Potential diagnostic biomarkers: differential expression of LMP2/β1i and cyclin B1 in human uterine leiomyosarcoma

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Abstract

Aims and background.

Whilst most uterine smooth muscle neoplasms are benign, uterine leiomyosarcoma (Ut-LMS) is extremely malignant with a high incidence of metastasis and recurrence. Gynecological tumors are often associated with female hormone secretion, but no strong link has been detected between human Ut-LMS and the hormonal environment. In fact, the risk factors for Ut-LMS are poorly understood. In addition, no diagnostic biomarkers for differentiating between leiomyoma, a benign tumor, and malignant Ut-LMS have been found. Interestingly, mice that were homozygously deficient for LMP2/β1i were found to spontaneously develop Ut-LMS and exhibited a Ut-LMS prevalence of ˜40% by 14 months of age. Thus, analyzing potential risk factors for Ut-LMS (such as LMP2/β1i) might aid the development of diagnostic biomarkers and clinical treatments for the condition.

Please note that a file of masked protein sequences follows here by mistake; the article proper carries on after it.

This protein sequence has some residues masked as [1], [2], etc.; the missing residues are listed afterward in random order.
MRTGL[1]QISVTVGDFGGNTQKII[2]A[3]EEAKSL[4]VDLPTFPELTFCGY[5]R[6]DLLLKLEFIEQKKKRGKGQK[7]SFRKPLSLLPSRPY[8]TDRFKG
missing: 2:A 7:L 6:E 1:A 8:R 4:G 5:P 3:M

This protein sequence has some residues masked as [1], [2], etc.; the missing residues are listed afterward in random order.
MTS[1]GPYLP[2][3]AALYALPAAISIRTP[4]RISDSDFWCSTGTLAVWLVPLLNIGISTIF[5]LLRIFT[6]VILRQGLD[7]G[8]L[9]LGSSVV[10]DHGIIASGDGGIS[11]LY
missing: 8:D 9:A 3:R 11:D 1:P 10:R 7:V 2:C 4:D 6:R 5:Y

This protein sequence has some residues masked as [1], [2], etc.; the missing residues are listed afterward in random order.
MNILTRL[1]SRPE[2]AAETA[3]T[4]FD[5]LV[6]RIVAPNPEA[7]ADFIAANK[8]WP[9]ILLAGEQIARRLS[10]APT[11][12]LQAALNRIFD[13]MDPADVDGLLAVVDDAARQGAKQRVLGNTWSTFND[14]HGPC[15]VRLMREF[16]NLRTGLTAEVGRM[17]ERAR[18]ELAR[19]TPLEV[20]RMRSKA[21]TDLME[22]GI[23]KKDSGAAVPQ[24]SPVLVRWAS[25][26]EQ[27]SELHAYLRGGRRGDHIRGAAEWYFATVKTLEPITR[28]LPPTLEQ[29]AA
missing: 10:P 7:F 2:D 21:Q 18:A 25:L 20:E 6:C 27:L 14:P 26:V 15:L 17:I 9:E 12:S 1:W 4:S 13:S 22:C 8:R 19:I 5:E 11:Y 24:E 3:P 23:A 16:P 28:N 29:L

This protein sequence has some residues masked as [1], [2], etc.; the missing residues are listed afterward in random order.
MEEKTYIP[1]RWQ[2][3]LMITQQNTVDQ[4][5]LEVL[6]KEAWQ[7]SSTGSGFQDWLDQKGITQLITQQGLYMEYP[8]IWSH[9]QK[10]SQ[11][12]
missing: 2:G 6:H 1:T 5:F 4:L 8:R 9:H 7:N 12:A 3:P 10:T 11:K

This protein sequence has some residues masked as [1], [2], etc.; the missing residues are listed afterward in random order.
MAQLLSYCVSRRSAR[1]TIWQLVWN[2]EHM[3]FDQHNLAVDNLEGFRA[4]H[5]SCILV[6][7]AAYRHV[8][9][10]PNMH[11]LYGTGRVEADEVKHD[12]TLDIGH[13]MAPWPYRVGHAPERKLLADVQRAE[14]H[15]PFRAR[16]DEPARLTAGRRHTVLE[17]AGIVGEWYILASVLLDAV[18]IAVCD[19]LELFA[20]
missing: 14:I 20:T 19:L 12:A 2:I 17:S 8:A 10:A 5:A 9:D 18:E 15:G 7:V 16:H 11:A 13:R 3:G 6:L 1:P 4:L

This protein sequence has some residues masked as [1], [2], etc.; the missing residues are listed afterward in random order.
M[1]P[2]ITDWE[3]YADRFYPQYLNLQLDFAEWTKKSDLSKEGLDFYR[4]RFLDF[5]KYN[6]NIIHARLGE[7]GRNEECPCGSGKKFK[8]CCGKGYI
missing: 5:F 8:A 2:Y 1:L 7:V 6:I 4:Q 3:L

Methods and study design.

Fifty-seven patients (age range: 32–83 years) who had been diagnosed with uterine mesenchymal tumors were chosen from a pathological archive. Tissue samples from these patients were fixed in 10% buffered formalin, incubated in 4% paraformaldehyde for 8 hours, and embedded in paraffin. Tissue sections were stained with hematoxylin and eosin for standard histological examination or were subjected to further processing for immunohistochemical (IHC) examination. Serial Ut-LMS, bizarre leiomyoma, leiomyoma, and myometrium sections were subjected to IHC staining of β-smooth muscle actin, estrogen receptor, cyclin B1, LMP2/β1i, calponin h1, ki-67, tumor protein p53, and progesterone receptor.

Results.

The Ut-LMS samples were positive for cyclin B1 and negative for LMP2/β1i, while the opposite result was obtained for bizarre leiomyoma, leiomyoma, and myometrium samples.

Conclusions.

The expression pattern of LMP2/β1i and cyclin B1 might be a diagnostic biomarker for human Ut-LMS. Studies of the biological roles of LMP2/β1i and/or cyclin B1 could lead to the elucidation of new targets for therapies against Ut-LMS.

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